While some students spend their Friday nights at bars, a group of LBJ School students recently spent theirs counting homeless people in South Austin. Twelve LBJ students braved the cold weather Friday, Jan. 24th to volunteer for the Ending Community Homelessness Coalition’s (ECHO) annual Point-in-Time (PIT) Count. Students drove, walked, and hiked through South Austin in search of people without a place to call home for the night as part of a community outreach event organized by the Graduate Public Affairs Council (GPAC). The volunteers quickly realized this was not as easy a task as they originally anticipated, since the cold weather led people to take shelter in less exposed locations. However, students remained dedicated to their task, motivated by the idea that more people successfully counted would contribute to more federal dollars supporting ECHO’s mission to end homelessness in Austin.
ECHO is a collaborative network of nonprofit organizations and service providers that connect homeless individuals with resources including: emergency shelters, housing programs, and prevention strategies. In 2013, the coalition supported over 10,000 people in Austin, both through formal programs and informal services such as distributing bus passes. ECHO also collects and consolidates valuable data about the state of homelessness in the city, which is distributed to the Department of Housing and Urban Development (HUD).
Cities across the country participate in the annual PIT Count to identify sheltered and unsheltered homeless people in an attempt to understand homeless population needs, measure the progress of support programming and services, and secure funding from HUD. This year’s count in Austin fell on the first ‘ice day’ of 2014, creating an extra challenge for volunteers, since homeless individuals took less exposed shelter and were more difficult to identify. HUD actually requires participating cities to conduct their counts during the last 10 days of January. This is a strategic decision since the cold weather often leads more homeless people to visit overnight shelters and community centers, allowing volunteers to count the number of homeless individuals in the city more accurately.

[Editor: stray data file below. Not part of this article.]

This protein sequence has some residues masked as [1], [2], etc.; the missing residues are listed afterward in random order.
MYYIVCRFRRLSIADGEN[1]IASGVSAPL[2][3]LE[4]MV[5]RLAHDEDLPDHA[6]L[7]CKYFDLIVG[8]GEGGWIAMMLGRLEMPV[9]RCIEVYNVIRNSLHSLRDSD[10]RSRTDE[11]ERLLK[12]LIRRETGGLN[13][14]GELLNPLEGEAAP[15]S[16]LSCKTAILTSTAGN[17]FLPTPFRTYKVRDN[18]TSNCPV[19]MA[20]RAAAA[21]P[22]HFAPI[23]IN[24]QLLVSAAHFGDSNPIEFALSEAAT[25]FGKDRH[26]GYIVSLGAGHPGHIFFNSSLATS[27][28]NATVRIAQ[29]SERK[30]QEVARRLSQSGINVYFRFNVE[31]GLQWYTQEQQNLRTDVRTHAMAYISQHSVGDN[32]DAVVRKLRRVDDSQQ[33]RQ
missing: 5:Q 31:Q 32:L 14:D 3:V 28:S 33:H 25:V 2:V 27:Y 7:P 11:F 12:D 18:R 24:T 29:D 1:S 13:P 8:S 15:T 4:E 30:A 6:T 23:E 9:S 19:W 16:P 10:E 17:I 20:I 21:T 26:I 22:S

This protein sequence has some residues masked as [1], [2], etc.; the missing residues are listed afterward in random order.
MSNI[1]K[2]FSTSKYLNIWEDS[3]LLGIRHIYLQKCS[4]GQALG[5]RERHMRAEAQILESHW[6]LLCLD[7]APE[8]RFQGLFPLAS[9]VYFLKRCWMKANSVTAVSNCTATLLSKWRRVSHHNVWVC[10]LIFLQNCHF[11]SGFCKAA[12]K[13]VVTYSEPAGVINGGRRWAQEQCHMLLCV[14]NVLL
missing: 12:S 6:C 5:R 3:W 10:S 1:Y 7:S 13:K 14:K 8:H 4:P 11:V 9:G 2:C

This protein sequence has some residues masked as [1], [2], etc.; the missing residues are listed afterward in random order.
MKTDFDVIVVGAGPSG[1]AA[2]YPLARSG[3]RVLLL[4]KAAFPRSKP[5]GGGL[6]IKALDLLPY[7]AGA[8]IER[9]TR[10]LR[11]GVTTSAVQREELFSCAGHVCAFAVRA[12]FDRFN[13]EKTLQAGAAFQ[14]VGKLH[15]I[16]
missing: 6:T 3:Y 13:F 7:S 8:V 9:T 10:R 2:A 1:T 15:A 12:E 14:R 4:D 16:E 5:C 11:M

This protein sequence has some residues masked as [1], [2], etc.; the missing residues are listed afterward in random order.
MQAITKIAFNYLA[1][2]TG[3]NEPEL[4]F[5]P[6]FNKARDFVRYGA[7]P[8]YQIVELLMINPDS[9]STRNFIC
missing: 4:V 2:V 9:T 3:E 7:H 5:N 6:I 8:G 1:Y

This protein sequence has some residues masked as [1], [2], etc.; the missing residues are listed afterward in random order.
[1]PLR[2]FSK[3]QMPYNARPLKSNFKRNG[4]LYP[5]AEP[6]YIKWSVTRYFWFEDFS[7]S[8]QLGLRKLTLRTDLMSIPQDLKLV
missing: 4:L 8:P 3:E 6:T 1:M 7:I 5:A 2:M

LBJ School students canvassed the area south of Lady Bird Lake including Zilker Park and parts of the Greenbelt in hiking boots and earmuffs. Students quickly realized that the parks were not very popular that evening, as people sought shelter in warmer locations. One team found 10 people keeping warm in a South Austin McDonald’s, while another team interviewed a man enjoying a cup of coffee at IHOP.
Students said they found the experience rewarding and exciting. Steve Damiano, a second-year Global Policy Studies Student, said he signed up for the event to be part of a fulfilling and unique experience that had a meaningful impact. Other student volunteers mentioned that participating in the PIT challenged their biases and comfort zones and thought it was effective training for the policy world.
ECHO coordinators were thrilled to have LBJ School student support. They have already requested to host a training session at the school next year to make it easier for student volunteers to get involved and to spread awareness of opportunities to support Austin’s homeless population.
Photo Credit: John Shapely for KUT News